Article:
Roberto Benigni’s Life is Beautiful (1997) won three Oscars at the 1999 Academy Awards, including Best Actor for Benigni’s performance and Best Original Score for Nicola Piovani’s sumptuous soundtrack, and achieved the kind of commercial success and international visibility that Italian cinema only sporadically enjoys. Benigni himself already had some fame on the world stage having starred in Jim Jarmusch’s Down by Law (1986) and Night on Earth (1991), as well as a misjudged turn as Inspector Clouseau’s son in the rightly forgotten Son of the Pink Panther (1993).
Guido Orefice (Benigni) is a young carefree Italian Jew, who moves to a town where he works at his uncle’s hotel as a waiter as he dreams of opening a book store and marrying a girl who he has met by chance. Life seems definitely set to be beautiful as his dreams are realised and he starts a family winning the ‘principessa’ of his dreams, Dora, played by Nicholetta Braschi (Benigni’s wife and long time collaborator), away from her aristocratic fiancée.
However, a few years down the line, and now with a wife and a young son, Gio, to support and look after, events take a decidedly darker turn, as fascism tightens its grip and wartime Italy begins to ships its Jews to concentration camps. Dora, Guido and Gio are rounded up with the other Jews and sent to a Death camp. In a desperate bid to protect Gio from the horrific reality of what is happening and at the same time help them survive, Guido invents a story that everyone is playing a complicated game, the prize for which will be to win a tank.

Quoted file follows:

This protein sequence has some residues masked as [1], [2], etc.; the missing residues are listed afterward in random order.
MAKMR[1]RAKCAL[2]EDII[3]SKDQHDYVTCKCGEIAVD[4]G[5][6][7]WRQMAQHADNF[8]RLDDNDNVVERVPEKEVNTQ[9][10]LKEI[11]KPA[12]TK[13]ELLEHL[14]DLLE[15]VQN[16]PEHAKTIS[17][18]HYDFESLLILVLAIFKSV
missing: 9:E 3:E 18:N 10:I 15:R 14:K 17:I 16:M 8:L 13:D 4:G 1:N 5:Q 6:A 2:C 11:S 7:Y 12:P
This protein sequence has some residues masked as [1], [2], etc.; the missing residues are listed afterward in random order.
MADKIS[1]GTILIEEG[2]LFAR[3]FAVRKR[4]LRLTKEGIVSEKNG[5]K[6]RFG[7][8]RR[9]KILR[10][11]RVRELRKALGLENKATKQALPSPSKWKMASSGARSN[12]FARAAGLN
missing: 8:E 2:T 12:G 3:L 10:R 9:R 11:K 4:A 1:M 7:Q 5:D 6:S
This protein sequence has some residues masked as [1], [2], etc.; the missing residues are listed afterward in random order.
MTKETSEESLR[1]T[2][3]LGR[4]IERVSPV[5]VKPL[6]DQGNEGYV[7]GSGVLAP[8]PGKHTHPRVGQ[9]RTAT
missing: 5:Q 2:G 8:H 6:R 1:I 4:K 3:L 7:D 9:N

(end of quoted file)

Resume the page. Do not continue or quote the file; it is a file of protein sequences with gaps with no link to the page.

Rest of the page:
Although the film was criticised by some who felt it trivialised the holocaust and who also argued that its central message of lying to protect the innocent is highly problematic to say the least, Benigni himself and his defenders argued the film was a fable, a fairy tale and should be judged as such.
It is undoubtedly Benigni’s performance, and that of the young boy Giorgio Cantarini, which ultimately wins the viewer over as well as Benigni’s obvious sincerity in what he is trying to do. As well as starring and directing, Benigni was also the co-writer of the film, which went on to influence other treatments of the Holocaust such as The Train of Life (1998) and The Boy in the Striped Pyjamas (2008).
Benigni has retained his popularity in his native country partly because of his extensive theatrical work, especially in popularising Dante and for his wonderful acerbic and eagerly awaited attacks on Silvio Berlusconi. However, the Blu-ray collector’s edition rerelease of Life is Beautiful offers a chance to reassess Benigni at his best, just as he is due to appear once more on our screens in Woody Allen’s up-and -coming To Rome With Love (2012).